Wound up to the full 320hp, the Atom 4's motor makes it terrifyingly fast, even at about 30 per cent throttle. The Civic Type R from whence it came delivers good throttle response and relatively little sense of turbo'd inertia (as well as being really quick), so the impression when it's propelling a car 800kg skinnier, as you can probably imagine, is one of near-immediate, unrelenting and really quite violent speed. It's insane. The Atom sounds like Darth Vader's Dyson too, whooshing and wheezing in response to every throttle application. Which is fun. But it says much of the Atom's manifest ability that this is a car capable of 0-100mph in six-point-something seconds, and yet it's not the performance that's the most memorable aspect.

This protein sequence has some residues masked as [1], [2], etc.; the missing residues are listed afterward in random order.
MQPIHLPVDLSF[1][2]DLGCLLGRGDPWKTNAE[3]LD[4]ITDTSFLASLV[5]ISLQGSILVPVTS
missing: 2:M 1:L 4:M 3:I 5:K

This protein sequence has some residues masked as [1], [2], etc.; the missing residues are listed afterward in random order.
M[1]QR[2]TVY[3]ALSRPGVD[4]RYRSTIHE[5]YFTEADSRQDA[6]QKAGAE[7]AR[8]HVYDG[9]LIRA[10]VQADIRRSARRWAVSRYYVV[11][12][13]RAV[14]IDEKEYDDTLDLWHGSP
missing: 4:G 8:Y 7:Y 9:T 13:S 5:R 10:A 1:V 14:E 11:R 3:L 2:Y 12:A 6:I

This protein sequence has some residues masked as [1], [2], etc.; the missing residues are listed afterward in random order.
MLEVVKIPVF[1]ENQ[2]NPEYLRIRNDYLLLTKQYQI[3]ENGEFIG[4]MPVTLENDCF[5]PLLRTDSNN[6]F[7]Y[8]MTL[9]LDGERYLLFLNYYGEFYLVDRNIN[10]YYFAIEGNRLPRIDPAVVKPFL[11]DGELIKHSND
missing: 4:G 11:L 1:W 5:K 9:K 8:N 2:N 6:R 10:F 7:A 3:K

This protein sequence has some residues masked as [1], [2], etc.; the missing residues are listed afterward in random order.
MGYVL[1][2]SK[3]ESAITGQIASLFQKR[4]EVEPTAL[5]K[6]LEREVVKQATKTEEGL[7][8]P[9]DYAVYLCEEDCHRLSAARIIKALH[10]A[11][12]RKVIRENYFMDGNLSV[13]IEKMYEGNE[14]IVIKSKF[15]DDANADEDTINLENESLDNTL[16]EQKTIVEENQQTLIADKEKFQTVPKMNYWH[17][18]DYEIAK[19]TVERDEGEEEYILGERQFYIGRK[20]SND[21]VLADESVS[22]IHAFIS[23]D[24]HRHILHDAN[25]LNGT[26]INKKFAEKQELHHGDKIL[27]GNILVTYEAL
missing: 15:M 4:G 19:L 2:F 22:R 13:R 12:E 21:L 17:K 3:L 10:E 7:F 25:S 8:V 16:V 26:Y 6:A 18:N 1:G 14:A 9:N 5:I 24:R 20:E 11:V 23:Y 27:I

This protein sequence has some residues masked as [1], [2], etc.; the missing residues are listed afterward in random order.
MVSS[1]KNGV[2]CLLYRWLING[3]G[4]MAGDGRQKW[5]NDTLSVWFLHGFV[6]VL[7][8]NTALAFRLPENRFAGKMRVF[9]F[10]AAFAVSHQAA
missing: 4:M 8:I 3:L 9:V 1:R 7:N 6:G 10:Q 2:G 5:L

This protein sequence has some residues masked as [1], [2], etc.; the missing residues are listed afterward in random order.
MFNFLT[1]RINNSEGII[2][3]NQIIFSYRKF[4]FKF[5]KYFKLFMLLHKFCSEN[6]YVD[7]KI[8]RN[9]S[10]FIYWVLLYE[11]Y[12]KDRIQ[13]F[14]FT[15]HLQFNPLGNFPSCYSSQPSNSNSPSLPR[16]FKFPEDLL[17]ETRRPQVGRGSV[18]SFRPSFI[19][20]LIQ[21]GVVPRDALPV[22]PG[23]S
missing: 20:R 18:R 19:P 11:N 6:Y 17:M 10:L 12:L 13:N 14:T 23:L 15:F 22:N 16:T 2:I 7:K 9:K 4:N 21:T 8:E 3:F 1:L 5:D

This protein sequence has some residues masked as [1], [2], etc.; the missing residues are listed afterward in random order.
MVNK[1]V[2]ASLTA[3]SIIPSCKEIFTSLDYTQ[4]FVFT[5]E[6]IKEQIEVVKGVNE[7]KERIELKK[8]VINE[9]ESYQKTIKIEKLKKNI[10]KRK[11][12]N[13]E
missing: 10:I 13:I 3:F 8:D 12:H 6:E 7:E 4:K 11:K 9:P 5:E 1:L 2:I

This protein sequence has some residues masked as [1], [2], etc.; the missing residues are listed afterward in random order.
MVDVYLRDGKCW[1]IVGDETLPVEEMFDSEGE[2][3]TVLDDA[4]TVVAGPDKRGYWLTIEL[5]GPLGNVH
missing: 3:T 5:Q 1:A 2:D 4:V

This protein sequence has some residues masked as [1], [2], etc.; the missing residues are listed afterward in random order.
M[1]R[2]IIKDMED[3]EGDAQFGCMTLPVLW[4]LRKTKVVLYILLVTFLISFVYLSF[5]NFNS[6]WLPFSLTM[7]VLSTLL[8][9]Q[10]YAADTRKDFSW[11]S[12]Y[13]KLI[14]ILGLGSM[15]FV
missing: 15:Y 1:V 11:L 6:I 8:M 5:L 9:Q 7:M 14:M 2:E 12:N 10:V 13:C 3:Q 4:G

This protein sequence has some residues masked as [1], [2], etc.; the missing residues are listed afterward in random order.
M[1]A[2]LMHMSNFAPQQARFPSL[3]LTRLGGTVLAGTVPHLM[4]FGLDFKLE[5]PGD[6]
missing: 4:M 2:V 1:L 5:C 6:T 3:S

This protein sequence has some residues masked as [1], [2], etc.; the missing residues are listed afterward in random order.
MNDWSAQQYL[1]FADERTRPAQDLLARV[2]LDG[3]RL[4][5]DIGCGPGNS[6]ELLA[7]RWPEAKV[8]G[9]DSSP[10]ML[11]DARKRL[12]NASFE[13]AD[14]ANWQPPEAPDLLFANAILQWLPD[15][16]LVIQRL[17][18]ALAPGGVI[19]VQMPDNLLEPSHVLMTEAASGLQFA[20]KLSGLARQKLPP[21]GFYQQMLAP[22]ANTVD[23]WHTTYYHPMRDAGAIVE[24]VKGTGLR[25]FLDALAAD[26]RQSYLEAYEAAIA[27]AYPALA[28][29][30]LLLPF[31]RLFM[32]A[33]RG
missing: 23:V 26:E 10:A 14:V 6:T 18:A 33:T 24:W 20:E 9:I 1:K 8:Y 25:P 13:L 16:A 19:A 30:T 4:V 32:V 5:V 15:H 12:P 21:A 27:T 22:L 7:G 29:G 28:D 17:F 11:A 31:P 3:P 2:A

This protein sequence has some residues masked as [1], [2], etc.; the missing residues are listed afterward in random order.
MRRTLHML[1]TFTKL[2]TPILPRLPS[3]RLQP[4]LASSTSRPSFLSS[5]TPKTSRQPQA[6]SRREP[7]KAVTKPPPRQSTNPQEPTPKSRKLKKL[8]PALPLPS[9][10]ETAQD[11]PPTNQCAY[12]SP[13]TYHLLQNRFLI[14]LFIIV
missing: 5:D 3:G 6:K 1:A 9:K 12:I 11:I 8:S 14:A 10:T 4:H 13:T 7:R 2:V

Alright, that's a bit of a lie. The power is not the most memorable aspect of driving until the Atom wheelspins in fifth gear - then it is. Knew the pants were wise. Up until then it's a chassis and dynamic set up of such exquisite quality that shine brightest on a truly miserable day.
The steering is fabulous; measured, accurate and brimming with feeling, but without the kickback often associated with unassisted set ups. It's no exaggeration to say it's the best steering on any car today. The ride, alexquisite, deft in its control and endlessly compliant, making the Atom seem so much less skittish than you might expect. Beyond a bit of squidge right at the top of the pedal the brakes are stupendously good as well, immensely powerful but also very easy to modulate. Even in Somerset's monsoon season, ABS isn't missed. Finally, despite a user-induced scare, grip and traction are actually spookily good, all things considered. There's real, tangible quality to the Atom's driving experience; it isn't simply about overexposure to the elements and the white knuckle effect of too much power - there's joy to be had just interacting with it before you even get to the business of exploring its almighty potential.